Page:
In preparation for Ryan Murphy’s new anthology series Feud: Bette & Joan on FX, I decided to visit Shaun Considine’s critically acclaimed work Bette & Joan: The Divine Feud to learn about the series of events that sparked Bette Davis and Joan Crawford’s dramatic schism – and hopefully learn more about the real lives of these iconic starlets of the silver screen. Read More..

America will be!

Last December, still in a post election funk (that has yet to dissipate) and shifting books, I stumbled across an illustrated copy of a Langston Hughes poem, Let America be America Again. The poem’s title seemed to riff on a now distant campaign slogan (I never imagined I’d miss the 2016 campaign), and it caught my eye.

Let America be America Again is a plea, a lament, and a statement of resolve. The whole poem is well worth reading (seriously, read it), but I want to focus on its opening stanzas in particular:

Let America be America again.
Let it be the dream it used to be.
Let it be the pioneer on the plain
Seeking a home where he himself is free.

(America never was America to me.)

Let America be the dream the dreamers dreamed—
Let it be that great strong land of love
Where never kings connive nor tyrants scheme
That any man be crushed by one above.

(It never was America to me.)

O, let my land be a land where Liberty
Is crowned with no false patriotic wreath,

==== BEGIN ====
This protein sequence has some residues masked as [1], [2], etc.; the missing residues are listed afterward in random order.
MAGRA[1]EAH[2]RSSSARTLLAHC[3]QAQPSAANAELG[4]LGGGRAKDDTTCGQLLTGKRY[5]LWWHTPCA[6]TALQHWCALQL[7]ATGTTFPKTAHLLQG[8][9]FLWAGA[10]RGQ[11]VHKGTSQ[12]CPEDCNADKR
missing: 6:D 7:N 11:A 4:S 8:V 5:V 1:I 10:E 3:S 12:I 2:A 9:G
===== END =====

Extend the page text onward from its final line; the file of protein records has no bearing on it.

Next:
But opportunity is real, and life is free,
Equality is in the air we breathe.
(There’s never been equality for me,
Nor freedom in this “homeland of the free.”)

No matter your race, party, or creed, the words “America never was America to me” should bother you. They should sting. How many “me[’s]” are represented in that one devastating sentence? What a travesty that words written in 1935 can still ring true for so many today.

I don’t think I’ll ever forget the day I was spit on for not being white. I was in the seventh grade. As I got off the school bus and it started to pull away, I heard someone hock a loogie above me. Then I was covered in spit. My fellow bus riders were pointing at me and laughing. Two kids I barely knew (the culprits, I assume) were proudly sticking their torsos out of bus windows. One shouted “rice picker” as the bus pulled away. I stood there stunned. I wiped the gunk from my face and hair. Home was a couple blocks away.

Rice picker?

A ridiculous racial epithet that followed me from middle school until I graduated. Just thinking about it makes me feel incredulous. Some days I laugh at the small-mindedness of it all. At the time it only hurt. I felt embarrassed to be myself. I felt unwelcome.

That was my first experience with America being less than what I had been taught.